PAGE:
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Old November 1st, 2011, 10:37 PM   #4741
Tubeman
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Yes I see no reason why it would work any differently to a Gold card (annual season ticket) loaded on to an Oyster... you can get PAYG put on the same card now, so that every time you go outside of your Gold card zones you get charged the extra.
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Old November 3rd, 2011, 04:35 PM   #4742
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Few questions that have been bugging me:

Does anybody know what the series of abandoned lines that run from Romford almost as far as Ilford were for?

At the point where the c2c into Fenchurch moves from 4 tracks to 2, there is an abandoned viaduct on the right hand side that looks at though it points towards Liverpool St. Originally I thought it was perhaps something to do with the old Leman St station but it is too far east.

Is the Dlr extension to Dagenham Dock likely to ever be built per the 2020 Horizon? I assume its a case of waiting for the demand from the Thames Gateway project.
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Old November 3rd, 2011, 05:01 PM   #4743
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macattack, see this Railway Clearing House diagram for the various goods depots on the run into Fenchurch St



Aldgate, Bishopsgate, Haydon Square, Liverpool Street, Mansion House, Spitalfields & Whitechapel RJD 45, from Wikimedia Commons
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Old November 3rd, 2011, 05:15 PM   #4744
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Ah, that would be why I couldnt find anything, hadn't appreciated quite how many old goods yards were in the area. Thanks Lemmo.

Id imagine the Romford - Ilford tracks are probably for something similar.
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Old November 3rd, 2011, 10:27 PM   #4745
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Hi mac

The most prominent remains of these goods stations is the stub of viaduct accessing Commercial Road Goods parallel with Pinchin Street:

[IMG]http://i43.************/1230dv7.jpg[/IMG]

Regarding Romford to Ilford, there are several different facilities, both abandoned and in situ... starting at Romford on the south side you had the goods yard immediately west of the station (abandoned), which was at street level. Part of the throat of the yard is still technically in use as an engineering depot. West of that parallel to the main line is the former gasworks, now partly an overhead line maintenance depot. Both of these look pretty disused on satellite photos.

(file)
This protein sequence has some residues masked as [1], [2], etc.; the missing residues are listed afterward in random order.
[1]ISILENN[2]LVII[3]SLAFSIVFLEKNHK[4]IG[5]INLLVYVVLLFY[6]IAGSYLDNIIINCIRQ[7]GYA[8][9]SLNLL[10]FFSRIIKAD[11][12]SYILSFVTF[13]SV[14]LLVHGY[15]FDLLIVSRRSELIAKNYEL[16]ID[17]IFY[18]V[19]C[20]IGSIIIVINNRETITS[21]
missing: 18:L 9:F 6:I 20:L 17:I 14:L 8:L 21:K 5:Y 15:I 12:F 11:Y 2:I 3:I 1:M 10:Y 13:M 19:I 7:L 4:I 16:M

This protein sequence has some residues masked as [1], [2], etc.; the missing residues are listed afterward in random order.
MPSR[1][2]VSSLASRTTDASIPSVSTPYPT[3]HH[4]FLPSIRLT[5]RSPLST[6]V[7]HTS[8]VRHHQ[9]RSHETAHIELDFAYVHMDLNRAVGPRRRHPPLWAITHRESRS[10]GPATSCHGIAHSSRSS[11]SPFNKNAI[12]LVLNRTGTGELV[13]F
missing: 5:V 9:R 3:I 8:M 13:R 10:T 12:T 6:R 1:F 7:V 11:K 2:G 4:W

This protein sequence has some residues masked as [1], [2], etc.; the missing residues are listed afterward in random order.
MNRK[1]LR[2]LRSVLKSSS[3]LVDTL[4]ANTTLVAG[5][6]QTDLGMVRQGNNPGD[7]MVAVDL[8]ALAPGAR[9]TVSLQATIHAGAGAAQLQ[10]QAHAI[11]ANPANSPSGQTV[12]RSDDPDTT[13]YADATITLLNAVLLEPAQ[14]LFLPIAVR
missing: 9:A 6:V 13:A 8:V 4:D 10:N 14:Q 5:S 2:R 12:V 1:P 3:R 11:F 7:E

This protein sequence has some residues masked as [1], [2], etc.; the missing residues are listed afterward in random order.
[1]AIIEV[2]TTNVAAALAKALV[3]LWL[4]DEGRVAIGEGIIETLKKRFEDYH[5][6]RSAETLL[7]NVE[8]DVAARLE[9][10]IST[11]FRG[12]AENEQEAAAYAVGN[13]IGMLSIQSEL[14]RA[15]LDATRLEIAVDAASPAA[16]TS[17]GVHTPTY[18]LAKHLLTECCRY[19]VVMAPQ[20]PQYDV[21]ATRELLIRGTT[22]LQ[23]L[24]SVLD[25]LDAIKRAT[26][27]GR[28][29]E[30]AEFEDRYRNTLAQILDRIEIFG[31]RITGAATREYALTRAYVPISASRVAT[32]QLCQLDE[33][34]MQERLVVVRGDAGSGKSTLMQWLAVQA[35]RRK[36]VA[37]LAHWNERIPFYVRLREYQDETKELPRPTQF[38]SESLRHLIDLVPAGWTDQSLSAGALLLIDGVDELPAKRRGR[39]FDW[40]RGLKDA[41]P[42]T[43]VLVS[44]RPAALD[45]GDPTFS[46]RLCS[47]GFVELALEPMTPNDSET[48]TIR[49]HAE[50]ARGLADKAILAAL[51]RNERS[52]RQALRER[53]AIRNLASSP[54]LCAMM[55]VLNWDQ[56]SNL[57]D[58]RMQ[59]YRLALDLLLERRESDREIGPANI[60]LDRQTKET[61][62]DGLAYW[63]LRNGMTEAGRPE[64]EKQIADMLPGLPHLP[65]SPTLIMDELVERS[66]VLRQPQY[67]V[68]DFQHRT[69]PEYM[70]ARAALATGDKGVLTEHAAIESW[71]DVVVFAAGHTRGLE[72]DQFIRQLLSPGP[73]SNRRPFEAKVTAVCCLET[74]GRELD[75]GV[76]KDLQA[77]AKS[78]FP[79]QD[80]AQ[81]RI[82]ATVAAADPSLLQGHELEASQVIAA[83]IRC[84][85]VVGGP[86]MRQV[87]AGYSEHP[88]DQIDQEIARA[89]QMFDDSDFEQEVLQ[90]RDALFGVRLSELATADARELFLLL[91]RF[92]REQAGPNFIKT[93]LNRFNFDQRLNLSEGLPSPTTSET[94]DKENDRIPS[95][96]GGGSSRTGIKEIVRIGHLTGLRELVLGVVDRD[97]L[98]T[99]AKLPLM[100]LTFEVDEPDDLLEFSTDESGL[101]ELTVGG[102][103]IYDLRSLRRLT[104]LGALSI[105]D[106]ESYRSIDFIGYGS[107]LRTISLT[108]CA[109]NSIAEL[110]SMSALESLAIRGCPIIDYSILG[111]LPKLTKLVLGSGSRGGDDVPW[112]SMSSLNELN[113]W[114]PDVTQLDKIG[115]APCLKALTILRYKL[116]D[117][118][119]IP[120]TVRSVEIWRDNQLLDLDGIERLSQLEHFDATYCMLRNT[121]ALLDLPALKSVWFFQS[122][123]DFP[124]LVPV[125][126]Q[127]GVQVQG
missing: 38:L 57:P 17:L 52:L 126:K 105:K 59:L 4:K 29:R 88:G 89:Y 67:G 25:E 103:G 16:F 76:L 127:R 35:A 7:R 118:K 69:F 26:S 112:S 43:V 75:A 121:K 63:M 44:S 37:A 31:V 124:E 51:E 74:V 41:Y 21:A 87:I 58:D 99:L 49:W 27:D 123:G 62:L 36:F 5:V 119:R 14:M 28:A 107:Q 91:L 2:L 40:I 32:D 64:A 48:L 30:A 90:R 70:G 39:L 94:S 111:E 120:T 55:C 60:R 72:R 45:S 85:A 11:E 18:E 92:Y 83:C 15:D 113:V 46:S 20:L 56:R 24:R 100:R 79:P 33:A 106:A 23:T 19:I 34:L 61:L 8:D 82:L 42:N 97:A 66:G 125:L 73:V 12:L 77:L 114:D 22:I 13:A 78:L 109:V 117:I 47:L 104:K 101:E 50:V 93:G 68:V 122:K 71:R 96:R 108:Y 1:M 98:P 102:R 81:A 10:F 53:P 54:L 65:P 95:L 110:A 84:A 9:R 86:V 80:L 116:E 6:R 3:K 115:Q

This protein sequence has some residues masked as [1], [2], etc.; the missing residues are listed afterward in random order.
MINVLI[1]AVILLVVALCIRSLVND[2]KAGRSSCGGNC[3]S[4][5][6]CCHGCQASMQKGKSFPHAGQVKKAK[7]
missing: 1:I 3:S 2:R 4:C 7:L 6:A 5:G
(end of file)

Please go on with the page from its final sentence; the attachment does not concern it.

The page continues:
There was then nothing between here and Chadwell Heath, barring the foundations for a never-opened station at Crowlands (on Jutsums lane).

East of Chadwell Heath, also on the south side, was the goods yard there, then to the west there still is a single siding which once accessed the Becontree Estate light railway (used for construction of the vast housing estate in the late 1920's / early 1930's). Between Chadwell Heath and Goodmayes, on both sides of the main line, there used to be a large goods marshalling yard.

Then there was nothing between Goodmayes and Seven Kings, then between here and Ilford there was a goods yard on the south side opposite the extant depot.
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Old November 4th, 2011, 06:12 PM   #4746
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Excellent, thanks for that.
I've done a bit more digging and it seems that most of Romford has changed dramatically in the last 40 years or so.
I only remember from about 1992 onwards (aged 5) when the black inter-citys used to barrell past.
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Old November 5th, 2011, 01:01 AM   #4747
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Tubeman! Im new to hear and you're the reason I've joined.

Im in dire need of a sideways/profile/landscape image of the ICONIC 1938 London Underground Stock. It needs to the 'famous/iconic' one with the correct red paintwork. I need this to complete am illustration brief I've been set.

My client and I are having an awful time trying to source one of these. We've contacted the travel museum but we're waiting to hear back from them.

Any help would be amazing! If you have a link to an image or have one you could email me then let me know and I'll send you my email address!

Many thanks.
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Old November 5th, 2011, 12:06 PM   #4748
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Hi there, I know I replied to your PM with an image, but I didn't realise you needed a profile picture... I'm struggling to find this too.